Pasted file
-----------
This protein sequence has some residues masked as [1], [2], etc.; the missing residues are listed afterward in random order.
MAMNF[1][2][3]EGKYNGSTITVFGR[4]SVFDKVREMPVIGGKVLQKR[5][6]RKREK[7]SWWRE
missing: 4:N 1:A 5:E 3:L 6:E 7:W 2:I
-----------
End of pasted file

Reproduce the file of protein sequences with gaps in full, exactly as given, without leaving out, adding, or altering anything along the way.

This protein sequence has some residues masked as [1], [2], etc.; the missing residues are listed afterward in random order.
MAMNF[1][2][3]EGKYNGSTITVFGR[4]SVFDKVREMPVIGGKVLQKR[5][6]RKREK[7]SWWRE
missing: 4:N 1:A 5:E 3:L 6:E 7:W 2:I